-Rear Deck, as #1, I have not worked out the accoutical trap tunnel for the vent system but a basic one would do wonders. Just bend some thin aluminum, line it with ensolite and attach to the underside of the rear deck. We left the 1" or so holes open that are nearest to the rear vents on the top of the deck. They are a bit small but help reduce noise intrusion being that size, they may need to be opened up a bit. It will be hard for me to further develop an exacting solution unless I have another vehicle to work on or the one we just did, we are going to drive down to install the sub box once I get teh molds finalized off the prototype unit and I will do a bit more work in that area as well as a test of the basic accoustical trap.

-Interior floor, mat the whole floor(does not need every sq inch done but at least 80% minimum, hardened, rounded over, strong areas can be left unmatted. As a second patch here and there over the more resonate areas(thump it with your fist, sounds boomy, add a patch of mat. Then a full layer of ensolite.

-Under dash, line all areas you can with Ensolite(or any inferior substitute, only saying this because I have found nothing manf anywhere near as good, easy to use, fits where needed, cheap, etc) Leave at least some open areas as it is needed for the ventilation system circulation to work.

-Trunk, without subs. Line the floor with mat, 74-80% is fine, the primary concern is resonate areas, full coverage does not add much to the effectiveness. Line the whole trunk with ensolite. Rear panels are fairly stiff and do not seem to need matted. Mat, foam, etc, your water sprayer container, it is terribly noise. Use tie wraps, foam, silicone, go over every wire, cable etc and make sure they do not resonate.

-Trunk with subs, Line the side walls, rear wall, and trunk lid with mat. On the trunk lid cut patches of mat the size of the holes in the frame, just a tad larger, install them and tuck the excess under the frame edges. Then cut another patch the same but a big larger and work it down onto the first but over the frame to bond the skin and frame together. (Before matting the lid check for any rattles from wiring, etc, and foam, silicone, tie wrap, etc, to make it solid) Done well this is usually enough mat on a trunk lid, if you have a massive sub system you may want to add a third layer of mat and cover more of the frame but not needed to cover it fully, just near the holes.
-At least on the STI the trunk lide has access holes on the rear of it, I would cut aluminum, etc, like the door sections above, cover them, mat over it and then line the whole trunk lid with ensolite, carefully applied it can look fairly nice. If you want it trimed out even more then install nonbacked carpet to it or buy a liner from the dealer but test fit as you do the deadening.

I think that is about it and would do all you need for most high end installs, added weight will be around 52-54 lbs. Approx 100+ sq ft of mat, 5 yards of Ensolite.


3) Allmost totally all out, there is no real end to this madness, 300 hours went into my truck deadening, 100k miles, still solid as a rock

-All the above steps with a few adjustments, additions, etc.

-Passenger compartment floor, one layer of mat every where, second layer on the resonate parts, one layer of ensolite everywhere, second layer of mat over all the major areas, at least 70% of the floor, one more layer of ensolite over just those areas or theh whole floor.

-Roof, one layer of mat over the whole thing, can skip the supports and just do the outer skin. One layer of ensolite over it all. Weight gain will be around 4.5 lbs. I do not like to add weight up high but this is not a huge amount, would not do this on my own car most likely I would just use the ensolite.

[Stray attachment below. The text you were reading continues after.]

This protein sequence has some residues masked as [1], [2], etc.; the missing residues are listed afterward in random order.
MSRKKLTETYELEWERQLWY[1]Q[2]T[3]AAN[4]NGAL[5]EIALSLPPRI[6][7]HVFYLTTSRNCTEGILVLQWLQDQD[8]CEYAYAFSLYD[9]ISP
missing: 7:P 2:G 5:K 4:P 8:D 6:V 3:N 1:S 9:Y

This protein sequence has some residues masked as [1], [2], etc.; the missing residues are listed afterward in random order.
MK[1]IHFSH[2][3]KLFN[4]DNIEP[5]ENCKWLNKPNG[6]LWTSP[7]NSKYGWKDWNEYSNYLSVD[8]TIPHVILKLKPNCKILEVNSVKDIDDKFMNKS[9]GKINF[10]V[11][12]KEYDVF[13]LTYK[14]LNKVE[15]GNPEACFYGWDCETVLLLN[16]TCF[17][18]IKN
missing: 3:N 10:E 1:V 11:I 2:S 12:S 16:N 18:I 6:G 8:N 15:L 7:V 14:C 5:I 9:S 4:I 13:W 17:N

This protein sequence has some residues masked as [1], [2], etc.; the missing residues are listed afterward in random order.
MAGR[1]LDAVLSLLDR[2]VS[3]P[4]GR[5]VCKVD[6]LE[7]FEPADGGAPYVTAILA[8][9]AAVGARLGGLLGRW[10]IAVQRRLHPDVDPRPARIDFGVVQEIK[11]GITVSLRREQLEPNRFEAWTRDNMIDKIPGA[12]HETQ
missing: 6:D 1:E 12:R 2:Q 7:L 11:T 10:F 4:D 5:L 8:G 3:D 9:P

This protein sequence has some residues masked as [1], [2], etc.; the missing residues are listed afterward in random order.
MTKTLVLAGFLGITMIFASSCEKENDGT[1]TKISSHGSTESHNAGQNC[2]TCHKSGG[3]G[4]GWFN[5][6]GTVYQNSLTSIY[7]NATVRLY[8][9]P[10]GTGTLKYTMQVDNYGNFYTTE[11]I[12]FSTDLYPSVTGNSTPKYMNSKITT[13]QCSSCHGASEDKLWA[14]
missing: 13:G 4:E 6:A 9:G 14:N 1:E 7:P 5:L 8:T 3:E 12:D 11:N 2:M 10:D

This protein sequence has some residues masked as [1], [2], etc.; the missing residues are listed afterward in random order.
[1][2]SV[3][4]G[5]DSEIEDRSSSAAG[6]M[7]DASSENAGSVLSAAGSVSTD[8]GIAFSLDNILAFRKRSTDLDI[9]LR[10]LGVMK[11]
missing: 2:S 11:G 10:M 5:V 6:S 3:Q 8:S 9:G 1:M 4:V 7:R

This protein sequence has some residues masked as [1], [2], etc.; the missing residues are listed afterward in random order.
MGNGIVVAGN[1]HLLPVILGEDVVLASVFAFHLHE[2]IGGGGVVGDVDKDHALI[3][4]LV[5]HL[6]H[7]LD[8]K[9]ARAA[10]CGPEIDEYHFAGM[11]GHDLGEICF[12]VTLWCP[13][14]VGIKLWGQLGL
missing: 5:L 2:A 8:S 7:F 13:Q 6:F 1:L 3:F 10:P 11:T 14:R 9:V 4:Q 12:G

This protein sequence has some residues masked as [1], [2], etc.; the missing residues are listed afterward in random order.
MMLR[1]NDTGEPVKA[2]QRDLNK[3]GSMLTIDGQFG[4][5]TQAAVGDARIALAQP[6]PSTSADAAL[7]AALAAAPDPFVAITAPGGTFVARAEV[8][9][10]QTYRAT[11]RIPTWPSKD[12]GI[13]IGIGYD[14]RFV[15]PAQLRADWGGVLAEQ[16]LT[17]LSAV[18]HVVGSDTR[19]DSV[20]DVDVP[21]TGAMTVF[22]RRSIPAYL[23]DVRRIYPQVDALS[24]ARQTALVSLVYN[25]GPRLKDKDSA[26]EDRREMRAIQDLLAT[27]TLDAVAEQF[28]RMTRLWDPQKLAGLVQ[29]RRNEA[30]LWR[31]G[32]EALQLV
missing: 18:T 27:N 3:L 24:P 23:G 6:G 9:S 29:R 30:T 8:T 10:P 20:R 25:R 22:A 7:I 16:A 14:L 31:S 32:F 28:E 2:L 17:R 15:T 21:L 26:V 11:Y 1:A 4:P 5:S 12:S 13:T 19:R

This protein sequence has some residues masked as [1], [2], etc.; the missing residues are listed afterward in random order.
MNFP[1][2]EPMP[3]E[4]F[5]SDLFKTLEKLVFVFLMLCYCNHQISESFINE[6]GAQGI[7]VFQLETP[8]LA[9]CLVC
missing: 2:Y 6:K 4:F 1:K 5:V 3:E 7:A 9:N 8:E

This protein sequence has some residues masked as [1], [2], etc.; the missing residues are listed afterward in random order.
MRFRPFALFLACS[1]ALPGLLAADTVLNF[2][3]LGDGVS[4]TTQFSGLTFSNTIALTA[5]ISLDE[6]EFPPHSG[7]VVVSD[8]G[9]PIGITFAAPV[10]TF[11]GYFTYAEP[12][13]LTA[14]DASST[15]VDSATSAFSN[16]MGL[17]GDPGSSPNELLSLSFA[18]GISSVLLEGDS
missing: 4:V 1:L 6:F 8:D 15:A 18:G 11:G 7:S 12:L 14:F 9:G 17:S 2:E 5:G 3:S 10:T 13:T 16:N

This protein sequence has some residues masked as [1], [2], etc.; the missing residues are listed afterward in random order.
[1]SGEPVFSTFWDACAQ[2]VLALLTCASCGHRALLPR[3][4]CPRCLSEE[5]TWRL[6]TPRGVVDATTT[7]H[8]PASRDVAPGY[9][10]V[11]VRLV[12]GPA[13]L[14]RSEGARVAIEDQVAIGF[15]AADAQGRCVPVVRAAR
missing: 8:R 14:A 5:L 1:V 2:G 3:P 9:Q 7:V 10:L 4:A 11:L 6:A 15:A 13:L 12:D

-Remove dash and all other interior parts, line under dasy with mat patches, then ensolite, check everything, silicone, tie wraps, foam, etc, etc, the whole car, all cables, wires, etc.

-All pillars, roof supports, rocker panels, etc, fill with expanding foam. Not the Home Depot crap, very costly and messy but the only one I would use is from Germany, my cost in large wholesale amounts is near $30 for a small can, used 5 on my truck, would take 10 at least on an STI. There are some others I have heard of that could be more cost effective. The one I use does not over expand, uses any moisture in the area to help cure the foam, leaves no air pockets to hold condensation and cause rust, etc. Mask the heck out of everything, this stuff will not come off if you make a mess, I know for a fact

-Trunk, Line the sides with mat, ensolite every sq inch, full floor matted, second layer of mat on any resonate areas.

MAJOR Problem, if you deaden well enough to keep out the massive trunk road noise and have a sub back there, you will need even more of a bass system to hear it up front. No offense meant but this is a true performance car and should not have a massive audio system in the first place. It is the primary reason why I am working so hard to produce a good up front SQ but decently loud true bass system.
At the very most I would only have an amp or two back there, flat, up agains the rear wall(almost touching), if and only if I wanted a really powerfull system but just not needed if done right.
BUT, we just stuffed two amps, 50x4 and 100x2(400 bridged for the sub) under the drivers seat, very tight fit but made it work. This is plenty of power for an audiophile system and with a deck with at least 5 bands of parametric EQ and good crossovers can be very low in weight and sound fantastic.

Of course if your primary goal of the car is to get attention at shows, etc, then build whatever you wish, at least make it easily removable

It truely saddens me to see such a wonderfull maching hamstrung but a ton of excess weight and gadgets all over it, I guess I am more of a purist at heart


Any of the above steps can be adjusted to suite your individual desires and use whatever brand of products you chose of course, there is always room for adjustments and improvements. Anyone have more to add here please do so!!!

My brain is now tired, I will edit for errors later, lol

Rick

Last edited by raamaudio; 02-05-2005 at 10:58 PM.